Instagram will let creators profit directly from their videos, helping popular users generate more revenue during the Covid-19 crisis, while moving into more direct competition with YouTube.
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The company plans to share 55% of the revenue with creators, the same portion that YouTube gives its stars.
The video host will receive all the money directly for the first few months of the test, until Instagram starts taking a share of the revenue later this year or in 2021, Instagram said.
Influencers with large fan bases typically make their money from deals with brands to post about their products or events, negotiated without Instagram’s involvement. But some of that business has dried up during the pandemic lockdown. Travel influencers, for instance, aren’t being paid to stay in resorts while using certain brands.
“This has been a trying time, where creators have been there for their fans,” said Justin Osofsky, Instagram chief operating officer. “It’s a time of uncertainty with less paid work generally.”
But the move isn’t just to support influencers – it’s for Instagram and parent Facebook to make money off a surge in attention. As people shelter in their homes, they’re on Instagram more than ever, with views of live videos surging 70% from February to March, the company said in a blog post. Still, stars had less incentive to create interesting clips, because there were more ways to make money on YouTube. Now Instagram will have a new way to retain this digital talent, while building another source of revenue.
The video ads start after users click a 15-second video preview in their main Instagram feed and are taken to IGTV to watch the full clip. This design gives creators an incentive to make more compelling videos to entice users to jump over to IGTV.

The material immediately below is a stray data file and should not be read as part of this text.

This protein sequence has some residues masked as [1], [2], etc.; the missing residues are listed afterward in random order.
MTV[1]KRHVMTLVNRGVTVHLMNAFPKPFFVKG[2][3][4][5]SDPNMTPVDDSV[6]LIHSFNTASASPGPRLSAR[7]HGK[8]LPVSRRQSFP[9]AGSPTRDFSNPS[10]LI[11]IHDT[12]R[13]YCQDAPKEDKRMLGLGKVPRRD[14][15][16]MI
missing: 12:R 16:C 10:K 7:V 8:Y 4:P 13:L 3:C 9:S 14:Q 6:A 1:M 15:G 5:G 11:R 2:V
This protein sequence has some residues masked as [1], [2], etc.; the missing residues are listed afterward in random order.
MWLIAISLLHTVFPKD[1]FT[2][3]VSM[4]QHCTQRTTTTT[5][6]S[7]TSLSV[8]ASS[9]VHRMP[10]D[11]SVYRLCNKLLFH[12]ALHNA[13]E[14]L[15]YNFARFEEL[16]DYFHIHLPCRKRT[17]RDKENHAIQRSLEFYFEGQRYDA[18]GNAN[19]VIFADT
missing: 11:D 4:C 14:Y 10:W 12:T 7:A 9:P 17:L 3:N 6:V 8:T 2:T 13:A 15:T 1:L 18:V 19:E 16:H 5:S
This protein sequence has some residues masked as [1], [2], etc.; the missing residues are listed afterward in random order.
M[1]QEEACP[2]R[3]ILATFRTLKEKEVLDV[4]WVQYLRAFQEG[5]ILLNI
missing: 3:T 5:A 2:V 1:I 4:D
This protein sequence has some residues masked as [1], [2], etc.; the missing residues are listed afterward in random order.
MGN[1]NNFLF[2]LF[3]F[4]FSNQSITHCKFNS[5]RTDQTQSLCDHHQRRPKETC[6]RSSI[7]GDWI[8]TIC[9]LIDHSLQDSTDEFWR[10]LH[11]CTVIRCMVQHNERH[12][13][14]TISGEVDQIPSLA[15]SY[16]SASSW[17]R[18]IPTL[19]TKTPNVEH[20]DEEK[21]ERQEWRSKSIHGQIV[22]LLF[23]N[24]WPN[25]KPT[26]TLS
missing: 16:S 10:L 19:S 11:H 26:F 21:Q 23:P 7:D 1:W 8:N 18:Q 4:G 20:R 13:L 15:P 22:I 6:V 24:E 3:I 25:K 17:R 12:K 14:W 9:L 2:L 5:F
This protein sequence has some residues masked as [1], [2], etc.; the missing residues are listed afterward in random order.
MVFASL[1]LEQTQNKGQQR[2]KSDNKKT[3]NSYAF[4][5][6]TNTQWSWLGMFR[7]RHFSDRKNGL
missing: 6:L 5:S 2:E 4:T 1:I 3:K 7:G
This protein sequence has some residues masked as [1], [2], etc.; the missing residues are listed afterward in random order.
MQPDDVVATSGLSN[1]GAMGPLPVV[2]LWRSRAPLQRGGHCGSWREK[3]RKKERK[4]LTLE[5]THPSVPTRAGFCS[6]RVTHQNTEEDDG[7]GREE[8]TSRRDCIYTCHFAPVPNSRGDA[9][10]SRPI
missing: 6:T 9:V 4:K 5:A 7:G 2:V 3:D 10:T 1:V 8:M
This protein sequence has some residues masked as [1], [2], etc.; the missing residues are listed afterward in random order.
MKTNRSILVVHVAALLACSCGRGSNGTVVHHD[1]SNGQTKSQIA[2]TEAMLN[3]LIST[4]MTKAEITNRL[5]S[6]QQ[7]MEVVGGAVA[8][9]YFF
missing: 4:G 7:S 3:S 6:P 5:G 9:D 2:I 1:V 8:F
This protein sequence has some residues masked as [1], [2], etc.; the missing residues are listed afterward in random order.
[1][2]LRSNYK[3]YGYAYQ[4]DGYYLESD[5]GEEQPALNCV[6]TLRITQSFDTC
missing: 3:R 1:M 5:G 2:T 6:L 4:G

The effort could make Instagram a bigger contributor to Facebook’s overall sales. In 2019, Instagram’s advertising accounted for about a quarter of Facebook’s revenue, or roughly $20 billion, people familiar with the matter have said.
Instagram, founded almost 10 years ago, long debated whether to become a direct source of income for its popular users. But now, with much of the world sheltering in place, it has become even more obvious that some users are building businesses from their Instagram content – without the company’s help.
Creators have turned to the app to recreate experiences they might have otherwise hosted in person, some accepting tips via Venmo, or relying on outside services like Patreon to make money from their fan bases.
Instagram sees an opportunity to handle some of this commerce itself. Food influencers are doing home cooking classes; illustrators are teaching followers how to draw; music artists are going live from their living rooms.
Now, their audiences can pay to support these efforts with badges at three different price points: 99 cents, $1.99 and $4.99. The badges only last for the duration of the video.
“We’re hoping badges will be a tool to support a broad range of uses,” Osofsky said. But, he emphasized, it’s a test and the plan could change. “We’re definitely in the early days.”
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